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Median income tops pre-recession peak; poverty rate wanes

WASHINGTON -- The median American household last year earned more than it did in 1999, the Census Bureau said Tuesday, a reminder of the damage done by the recession and of the modest recovery that followed.

Incomes for the median U.S. household, adjusted for inflation, rose 3.2 percent from 2015 to 2016 to $59,039. The median is the point at which half the households fall below and half are above.

Last year's figure is slightly above the previous peak of $58,665, reached in 1999. It is also the first time since the recession ended in 2009 that the median household earned more than it did in 2007, when the recession began.

Trudi Renwick, an assistant division chief at the Census Bureau, cautioned that median income figures of the past few years are difficult to compare directly with prior years because of a change in how the Census Bureau collects income data. At the same time, she noted: "This has been two consecutive years of very strong income growth."

Still, census data are closely watched because of their comprehensive nature. They're based on interviews with 70,000 households and include detailed data on incomes and poverty across a range of demographic groups.

The median U.S. income has now posted solid gains for two straight years. Yet that growth came after a steep recession and a slow recovery that left most American households with only meager pay increases.

"We consider 2015 and 2016 to be the turning point on the real median household income front, as employment and wage gains, combined with modest consumer price inflation, have boosted the well-being of many American households," said Chris Christopher Jr., executive director of IHS Markit, an economic research firm.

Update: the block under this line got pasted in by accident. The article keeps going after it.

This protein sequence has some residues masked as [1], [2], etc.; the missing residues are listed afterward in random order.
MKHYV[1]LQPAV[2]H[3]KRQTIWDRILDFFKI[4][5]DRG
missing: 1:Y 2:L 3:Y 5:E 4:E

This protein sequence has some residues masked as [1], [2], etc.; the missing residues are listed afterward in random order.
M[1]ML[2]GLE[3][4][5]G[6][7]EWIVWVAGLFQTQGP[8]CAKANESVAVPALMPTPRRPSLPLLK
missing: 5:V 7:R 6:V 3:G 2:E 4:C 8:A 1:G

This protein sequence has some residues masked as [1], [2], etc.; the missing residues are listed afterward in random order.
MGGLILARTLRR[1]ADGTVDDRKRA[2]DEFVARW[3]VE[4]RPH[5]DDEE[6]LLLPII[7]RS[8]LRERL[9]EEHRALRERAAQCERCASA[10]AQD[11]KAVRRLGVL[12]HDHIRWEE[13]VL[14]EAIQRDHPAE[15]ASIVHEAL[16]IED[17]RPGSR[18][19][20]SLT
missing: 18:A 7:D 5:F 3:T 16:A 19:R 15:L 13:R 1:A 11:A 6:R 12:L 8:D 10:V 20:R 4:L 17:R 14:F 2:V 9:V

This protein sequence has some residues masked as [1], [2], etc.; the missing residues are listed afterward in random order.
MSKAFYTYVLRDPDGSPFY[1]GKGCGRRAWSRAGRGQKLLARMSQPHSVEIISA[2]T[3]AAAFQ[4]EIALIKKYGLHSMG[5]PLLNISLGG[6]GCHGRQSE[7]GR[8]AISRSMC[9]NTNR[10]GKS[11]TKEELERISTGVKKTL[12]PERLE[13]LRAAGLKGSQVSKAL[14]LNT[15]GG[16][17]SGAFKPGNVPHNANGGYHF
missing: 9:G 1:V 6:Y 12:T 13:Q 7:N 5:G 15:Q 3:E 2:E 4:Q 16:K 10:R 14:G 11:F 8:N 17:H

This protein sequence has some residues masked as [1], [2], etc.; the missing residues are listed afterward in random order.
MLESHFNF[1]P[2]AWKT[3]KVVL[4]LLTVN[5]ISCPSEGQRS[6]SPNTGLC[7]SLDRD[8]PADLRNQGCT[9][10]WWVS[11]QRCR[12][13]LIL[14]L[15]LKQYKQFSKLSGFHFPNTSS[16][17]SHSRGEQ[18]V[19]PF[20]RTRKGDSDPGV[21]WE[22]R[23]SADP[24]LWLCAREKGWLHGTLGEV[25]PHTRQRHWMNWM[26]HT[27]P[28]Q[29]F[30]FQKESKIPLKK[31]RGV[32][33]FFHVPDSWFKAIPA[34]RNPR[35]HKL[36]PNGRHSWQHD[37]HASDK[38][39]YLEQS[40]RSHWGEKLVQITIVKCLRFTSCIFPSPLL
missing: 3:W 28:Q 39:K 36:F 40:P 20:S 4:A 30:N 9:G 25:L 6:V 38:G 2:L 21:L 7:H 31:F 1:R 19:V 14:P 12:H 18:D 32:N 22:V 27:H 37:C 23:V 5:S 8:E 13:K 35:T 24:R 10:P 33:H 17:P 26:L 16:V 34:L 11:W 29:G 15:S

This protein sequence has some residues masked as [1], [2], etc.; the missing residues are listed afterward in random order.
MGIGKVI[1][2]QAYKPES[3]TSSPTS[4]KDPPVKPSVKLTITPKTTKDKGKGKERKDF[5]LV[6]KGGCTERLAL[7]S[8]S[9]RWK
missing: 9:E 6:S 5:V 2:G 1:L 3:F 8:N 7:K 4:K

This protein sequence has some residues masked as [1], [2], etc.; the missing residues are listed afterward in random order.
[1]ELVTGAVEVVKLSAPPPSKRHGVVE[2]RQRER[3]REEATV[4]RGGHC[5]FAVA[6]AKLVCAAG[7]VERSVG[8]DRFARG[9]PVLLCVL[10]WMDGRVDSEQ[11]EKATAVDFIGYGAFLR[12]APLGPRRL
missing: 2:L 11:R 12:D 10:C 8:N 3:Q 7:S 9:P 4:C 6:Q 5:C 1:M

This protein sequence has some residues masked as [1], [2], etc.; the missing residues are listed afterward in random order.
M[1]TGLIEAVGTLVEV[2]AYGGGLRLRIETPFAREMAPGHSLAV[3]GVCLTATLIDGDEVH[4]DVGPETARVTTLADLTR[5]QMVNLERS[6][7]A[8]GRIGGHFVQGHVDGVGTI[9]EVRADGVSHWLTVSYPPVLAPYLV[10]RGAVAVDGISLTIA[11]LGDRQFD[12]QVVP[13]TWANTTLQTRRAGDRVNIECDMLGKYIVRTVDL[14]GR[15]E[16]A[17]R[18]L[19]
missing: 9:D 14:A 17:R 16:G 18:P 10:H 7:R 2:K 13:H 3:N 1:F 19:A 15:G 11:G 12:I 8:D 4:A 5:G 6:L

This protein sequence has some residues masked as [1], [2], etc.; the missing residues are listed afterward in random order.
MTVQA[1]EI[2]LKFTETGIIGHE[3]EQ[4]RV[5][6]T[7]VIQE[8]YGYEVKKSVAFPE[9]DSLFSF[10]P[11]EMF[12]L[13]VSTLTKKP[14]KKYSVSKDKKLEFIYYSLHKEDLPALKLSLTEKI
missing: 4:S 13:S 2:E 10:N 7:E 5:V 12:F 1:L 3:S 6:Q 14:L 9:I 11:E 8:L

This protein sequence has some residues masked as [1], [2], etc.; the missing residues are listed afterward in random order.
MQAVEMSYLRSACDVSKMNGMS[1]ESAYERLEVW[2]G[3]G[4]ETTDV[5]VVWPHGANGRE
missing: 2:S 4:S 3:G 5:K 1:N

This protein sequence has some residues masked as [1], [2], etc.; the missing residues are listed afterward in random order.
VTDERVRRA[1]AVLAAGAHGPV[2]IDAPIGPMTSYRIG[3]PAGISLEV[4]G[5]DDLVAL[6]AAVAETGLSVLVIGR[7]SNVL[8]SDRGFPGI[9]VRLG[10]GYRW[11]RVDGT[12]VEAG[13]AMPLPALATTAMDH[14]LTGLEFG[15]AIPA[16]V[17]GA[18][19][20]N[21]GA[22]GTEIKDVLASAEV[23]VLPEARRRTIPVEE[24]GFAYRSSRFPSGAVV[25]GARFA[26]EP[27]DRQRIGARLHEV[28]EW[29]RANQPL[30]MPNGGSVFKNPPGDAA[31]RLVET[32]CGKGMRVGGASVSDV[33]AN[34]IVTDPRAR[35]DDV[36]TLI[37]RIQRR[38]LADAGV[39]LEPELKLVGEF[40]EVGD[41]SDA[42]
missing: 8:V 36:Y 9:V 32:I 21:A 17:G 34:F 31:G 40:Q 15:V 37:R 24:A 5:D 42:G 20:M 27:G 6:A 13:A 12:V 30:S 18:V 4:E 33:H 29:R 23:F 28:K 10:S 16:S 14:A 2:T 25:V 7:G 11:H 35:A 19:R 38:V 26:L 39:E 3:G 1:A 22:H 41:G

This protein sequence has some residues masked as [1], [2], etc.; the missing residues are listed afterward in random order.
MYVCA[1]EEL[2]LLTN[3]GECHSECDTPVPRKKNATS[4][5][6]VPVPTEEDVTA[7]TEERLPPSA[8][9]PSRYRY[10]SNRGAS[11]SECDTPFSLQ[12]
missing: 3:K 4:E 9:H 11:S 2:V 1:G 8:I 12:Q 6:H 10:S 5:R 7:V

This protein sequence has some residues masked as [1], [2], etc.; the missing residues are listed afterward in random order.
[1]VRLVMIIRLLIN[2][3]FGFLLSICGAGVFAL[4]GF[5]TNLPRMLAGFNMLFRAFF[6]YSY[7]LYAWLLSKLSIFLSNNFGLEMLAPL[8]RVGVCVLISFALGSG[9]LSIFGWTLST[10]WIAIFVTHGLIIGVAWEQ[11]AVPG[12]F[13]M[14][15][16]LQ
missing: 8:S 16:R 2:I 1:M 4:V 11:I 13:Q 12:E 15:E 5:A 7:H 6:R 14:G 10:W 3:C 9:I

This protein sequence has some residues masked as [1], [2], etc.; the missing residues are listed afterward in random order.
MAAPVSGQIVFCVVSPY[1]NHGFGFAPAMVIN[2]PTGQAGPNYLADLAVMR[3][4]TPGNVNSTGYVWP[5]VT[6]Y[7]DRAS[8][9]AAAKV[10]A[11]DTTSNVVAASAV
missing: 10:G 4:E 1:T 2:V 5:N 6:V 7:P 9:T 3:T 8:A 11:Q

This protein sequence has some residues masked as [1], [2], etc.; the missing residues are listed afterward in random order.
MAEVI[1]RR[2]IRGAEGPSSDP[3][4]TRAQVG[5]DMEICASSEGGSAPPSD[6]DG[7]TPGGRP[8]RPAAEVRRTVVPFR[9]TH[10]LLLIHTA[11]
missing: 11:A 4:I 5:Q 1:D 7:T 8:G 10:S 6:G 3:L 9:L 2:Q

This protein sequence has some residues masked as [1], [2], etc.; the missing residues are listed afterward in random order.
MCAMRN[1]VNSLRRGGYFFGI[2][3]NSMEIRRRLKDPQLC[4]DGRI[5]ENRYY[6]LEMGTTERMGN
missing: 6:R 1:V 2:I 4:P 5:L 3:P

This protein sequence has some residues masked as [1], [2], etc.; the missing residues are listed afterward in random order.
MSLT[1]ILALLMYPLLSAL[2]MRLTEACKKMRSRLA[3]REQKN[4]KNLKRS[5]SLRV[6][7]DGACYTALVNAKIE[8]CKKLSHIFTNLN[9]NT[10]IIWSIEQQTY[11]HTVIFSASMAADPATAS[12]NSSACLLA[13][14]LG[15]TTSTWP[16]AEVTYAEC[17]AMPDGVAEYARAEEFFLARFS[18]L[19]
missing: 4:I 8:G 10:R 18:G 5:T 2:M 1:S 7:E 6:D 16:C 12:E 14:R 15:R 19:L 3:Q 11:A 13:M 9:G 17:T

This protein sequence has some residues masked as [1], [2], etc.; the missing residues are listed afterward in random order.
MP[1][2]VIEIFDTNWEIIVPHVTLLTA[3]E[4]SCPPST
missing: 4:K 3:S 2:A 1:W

"Real median household income has finally completed its nine-year slog of digging out of the ditch," he said.

The lack of meaningful raises has left many people feeling left behind economically, a sentiment that factored into the 2016 elections.

The census report covers 2016, the last year of the Obama administration.

The income gains reflect mostly a rise in the number of Americans with jobs and in people working full time, the agency said. About 1.2 million more Americans earned income in 2016 than in 2015, and 2.2 million more had full-time year-round jobs.

The improved incomes have been widely shared. Black median household income jumped 5.7 percent to $39,490 year over year. Among Hispanics, it rose 4.3 percent to $47,675. For whites, the gain was 2 percent to $65,041.

Asian-Americans reported the highest household incomes at $81,431, which was little changed from 2015.

Other measures of Americans' economic health also improved. The poverty rate fell last year to 12.7 percent from 13.5 percent, the Census Bureau said. The number of people living below the poverty line dropped 2.5 million to 40.6 million.

And the proportion of Americans without health insurance declined to 8.8 percent, the report showed, down from 9.1 percent.

The report found that the gender gap in wages narrowed last year for the first time since 2007. Women earned 80.5 percent of men's earnings, up from 79.6 percent in 2015.

The strong gains in household income over the past two years are likely to sharpen the political debate between President Donald Trump, who is pressing to overhaul the nation's economic policies, and Democrats who now have more ammunition to argue that such changes would mess with success.

The most immediate battleground: Trump's push for large tax cuts.

"The challenge for policymakers now is to build on the last few years' progress and not worsen poverty and inequality," said Robert Greenstein of the Center on Budget and Policy Priorities, a liberal think tank. He said many of the items on Trump's agenda "would raise poverty, widen inequality, or reduce health insurance coverage."

The Economic Policy Institute, a liberal research organization based in Washington, estimated that without the Census Bureau's change in methodology, median household income was still roughly 2.3 percent below the record high -- and 1.6 percent below the level reached in 2007.

Information for this article was contributed by Christopher S. Rugaber of The Associated Press, by Don Lee of Tribune Washington Bureau and by Binyamin Appelbaum of The New York Times.

Business on 09/13/2017

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